Flora Leslie, Brookside’s Dietician and Food Director

With the Thanksgiving holiday almost upon us, it is time to begin planning and preparing one of the essential parts of any celebration: food. It seems timely, then, to highlight Flora Leslie, Brookside’s long-serving dietician and food director. I would like to introduce her to you in her own voice, recalling a memory of some precarious pumpkin pies:

Floral Leslie interview with Mark Coir, Archivist (OH1990.09.28), November 5, 1987.
Courtesy of Cranbrook Archives.

Hearing this story in Flora’s voice brings the memory to life in a different way than simply reading it in written form. Cranbrook Archives’ Oral History Collection holds recordings of many voices that add dynamism and richness to their stories. Flora Leslie’s interview describes her life at Cranbrook and her experience of its people and places in the mid-twentieth century.

Flora Leslie (second from left) with cooking staff at Brookside School. Courtesy of Cranbrook Archives.

Born Flora MacFarlane in Alexandria, Scotland, in 1906, she made her way to the United States alone in December 1930. Journeying by ship on a very stormy sea, the passengers were required to stay below deck where they got to know each other more than they would have had they been able to wander on deck. Having worked in a photographer’s office in Scotland, Flora initially sought the same occupation in America.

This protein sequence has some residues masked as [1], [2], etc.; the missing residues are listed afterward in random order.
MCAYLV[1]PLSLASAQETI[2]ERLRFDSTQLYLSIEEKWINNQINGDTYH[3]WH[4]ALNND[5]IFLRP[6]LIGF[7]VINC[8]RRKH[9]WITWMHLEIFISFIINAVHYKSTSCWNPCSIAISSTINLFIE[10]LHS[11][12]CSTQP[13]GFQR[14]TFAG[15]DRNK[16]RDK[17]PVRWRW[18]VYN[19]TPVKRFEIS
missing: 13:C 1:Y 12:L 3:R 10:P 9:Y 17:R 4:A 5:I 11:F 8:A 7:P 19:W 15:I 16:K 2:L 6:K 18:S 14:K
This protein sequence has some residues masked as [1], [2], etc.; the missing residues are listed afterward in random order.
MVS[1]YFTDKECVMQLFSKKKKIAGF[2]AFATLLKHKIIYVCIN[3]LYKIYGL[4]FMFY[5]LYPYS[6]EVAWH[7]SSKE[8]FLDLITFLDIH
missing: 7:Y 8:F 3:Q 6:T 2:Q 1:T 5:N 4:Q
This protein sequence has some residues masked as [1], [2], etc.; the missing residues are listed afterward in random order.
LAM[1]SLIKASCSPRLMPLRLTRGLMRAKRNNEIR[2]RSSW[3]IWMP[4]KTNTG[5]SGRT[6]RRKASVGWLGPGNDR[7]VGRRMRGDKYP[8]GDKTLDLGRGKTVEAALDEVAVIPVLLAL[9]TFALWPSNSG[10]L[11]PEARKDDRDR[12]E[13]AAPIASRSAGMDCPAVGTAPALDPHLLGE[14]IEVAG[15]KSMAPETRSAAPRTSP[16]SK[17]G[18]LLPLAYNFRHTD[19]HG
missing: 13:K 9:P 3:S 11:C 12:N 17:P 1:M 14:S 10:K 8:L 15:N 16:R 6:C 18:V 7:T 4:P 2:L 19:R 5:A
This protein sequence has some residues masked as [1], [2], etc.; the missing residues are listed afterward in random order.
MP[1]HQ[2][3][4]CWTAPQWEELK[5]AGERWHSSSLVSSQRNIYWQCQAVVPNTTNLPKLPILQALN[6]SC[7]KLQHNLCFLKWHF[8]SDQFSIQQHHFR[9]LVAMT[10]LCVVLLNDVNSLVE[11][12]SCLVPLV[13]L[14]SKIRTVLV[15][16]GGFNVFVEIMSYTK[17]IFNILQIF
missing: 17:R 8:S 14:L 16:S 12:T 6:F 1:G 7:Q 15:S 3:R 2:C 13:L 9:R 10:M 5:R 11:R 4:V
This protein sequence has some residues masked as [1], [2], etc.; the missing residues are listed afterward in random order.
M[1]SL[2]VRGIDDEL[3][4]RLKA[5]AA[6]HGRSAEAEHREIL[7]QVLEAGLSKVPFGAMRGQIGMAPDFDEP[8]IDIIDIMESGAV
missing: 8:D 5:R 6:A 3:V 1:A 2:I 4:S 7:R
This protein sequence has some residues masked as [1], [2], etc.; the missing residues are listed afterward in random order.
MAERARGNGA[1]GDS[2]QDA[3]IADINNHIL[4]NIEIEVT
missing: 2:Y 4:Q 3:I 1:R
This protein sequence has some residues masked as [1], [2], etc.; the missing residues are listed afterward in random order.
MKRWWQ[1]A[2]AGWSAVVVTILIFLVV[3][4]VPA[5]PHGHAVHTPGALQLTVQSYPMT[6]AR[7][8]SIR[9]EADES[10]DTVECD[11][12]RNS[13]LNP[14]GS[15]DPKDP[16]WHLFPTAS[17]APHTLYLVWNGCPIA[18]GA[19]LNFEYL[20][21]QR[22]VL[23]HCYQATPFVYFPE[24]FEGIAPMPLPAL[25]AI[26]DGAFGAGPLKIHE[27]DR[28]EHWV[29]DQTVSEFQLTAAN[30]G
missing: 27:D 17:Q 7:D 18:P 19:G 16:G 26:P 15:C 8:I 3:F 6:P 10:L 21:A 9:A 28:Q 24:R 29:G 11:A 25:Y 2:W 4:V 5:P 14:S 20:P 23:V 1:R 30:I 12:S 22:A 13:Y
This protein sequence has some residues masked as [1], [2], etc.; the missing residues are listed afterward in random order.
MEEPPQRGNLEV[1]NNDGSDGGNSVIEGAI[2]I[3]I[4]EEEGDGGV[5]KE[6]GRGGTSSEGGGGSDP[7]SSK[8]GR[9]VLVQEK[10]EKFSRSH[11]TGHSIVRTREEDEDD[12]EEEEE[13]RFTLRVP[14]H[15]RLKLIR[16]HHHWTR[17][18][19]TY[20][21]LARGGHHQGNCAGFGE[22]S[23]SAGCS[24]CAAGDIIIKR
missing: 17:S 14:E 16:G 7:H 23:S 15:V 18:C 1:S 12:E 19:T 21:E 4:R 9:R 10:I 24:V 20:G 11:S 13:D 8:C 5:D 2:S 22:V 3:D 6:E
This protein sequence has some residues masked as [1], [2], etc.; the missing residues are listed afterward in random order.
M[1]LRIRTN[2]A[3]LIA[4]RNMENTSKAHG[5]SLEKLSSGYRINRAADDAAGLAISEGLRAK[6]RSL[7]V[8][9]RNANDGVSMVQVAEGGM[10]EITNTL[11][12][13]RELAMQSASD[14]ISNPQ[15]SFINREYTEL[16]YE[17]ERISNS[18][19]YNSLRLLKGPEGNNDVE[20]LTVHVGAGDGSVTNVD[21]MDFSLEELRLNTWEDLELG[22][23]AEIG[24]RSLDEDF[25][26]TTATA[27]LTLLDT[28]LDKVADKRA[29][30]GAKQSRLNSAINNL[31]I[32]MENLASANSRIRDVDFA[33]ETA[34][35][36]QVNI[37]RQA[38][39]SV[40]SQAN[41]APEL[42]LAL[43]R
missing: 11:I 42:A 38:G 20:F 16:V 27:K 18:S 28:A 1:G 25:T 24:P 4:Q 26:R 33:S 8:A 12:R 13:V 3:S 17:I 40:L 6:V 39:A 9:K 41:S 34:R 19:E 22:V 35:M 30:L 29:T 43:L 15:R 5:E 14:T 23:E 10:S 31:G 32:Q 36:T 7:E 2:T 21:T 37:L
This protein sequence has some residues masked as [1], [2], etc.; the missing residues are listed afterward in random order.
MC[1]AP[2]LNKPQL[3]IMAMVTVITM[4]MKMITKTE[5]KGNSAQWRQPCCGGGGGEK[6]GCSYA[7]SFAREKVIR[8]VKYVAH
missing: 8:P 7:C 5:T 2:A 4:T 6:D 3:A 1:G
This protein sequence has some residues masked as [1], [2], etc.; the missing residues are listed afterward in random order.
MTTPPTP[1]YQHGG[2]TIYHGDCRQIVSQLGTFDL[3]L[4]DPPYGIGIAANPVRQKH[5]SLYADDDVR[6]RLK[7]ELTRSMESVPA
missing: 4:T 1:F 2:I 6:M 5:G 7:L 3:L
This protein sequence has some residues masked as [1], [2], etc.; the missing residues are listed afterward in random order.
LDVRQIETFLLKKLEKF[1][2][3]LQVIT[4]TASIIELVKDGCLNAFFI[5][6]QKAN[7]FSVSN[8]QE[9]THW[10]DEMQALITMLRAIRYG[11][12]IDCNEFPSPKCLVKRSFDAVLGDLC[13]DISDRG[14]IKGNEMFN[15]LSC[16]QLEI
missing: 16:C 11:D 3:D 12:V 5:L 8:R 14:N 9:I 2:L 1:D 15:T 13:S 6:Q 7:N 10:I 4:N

But a fellow passenger Flora met aboard the ship told her that if she had no luck finding work, to contact her for employment. It is thus that Flora began to work for the Ward family in Pontiac, a family whose children were students at Cranbrook.

In 1932, Flora started working at Cranbrook, initially at Kingswood School. Flora married George Leslie in 1934, a landscaper and gardener, and later a superintendent of buildings at Cranbrook.

After several invitations from Jessie Winter, Headmistress of Brookside School, Flora became the dietician and food director at Brookside School, a position she held from 1934-1975. The position came with an apartment, and though at first Flora preferred to stay at Kingswood, which she describes as “light and bright and lovely,” Winter asked Flora and George back to Brookside one further time and had arranged the apartment beautifully. Most importantly, there was a brand-new Frigidaire refrigerator, a novelty in those days. As Flora recalled, seeing this small luxury she told the headmistress, “We’ll come!” The apartment was in the part of Brookside known as the ‘Ram’s House’ and had previously been occupied by Jessie Winter and by J. Robert F. Swanson.

View of the front of George and Flora Leslie’s apartment, known as the Ram’s House, circa 1935-1938. Courtesy of Cranbrook Archives.

During the war years, when food was in short supply, George and Flora Leslie kept Brookside stocked with vegetables—he grew them and she canned them.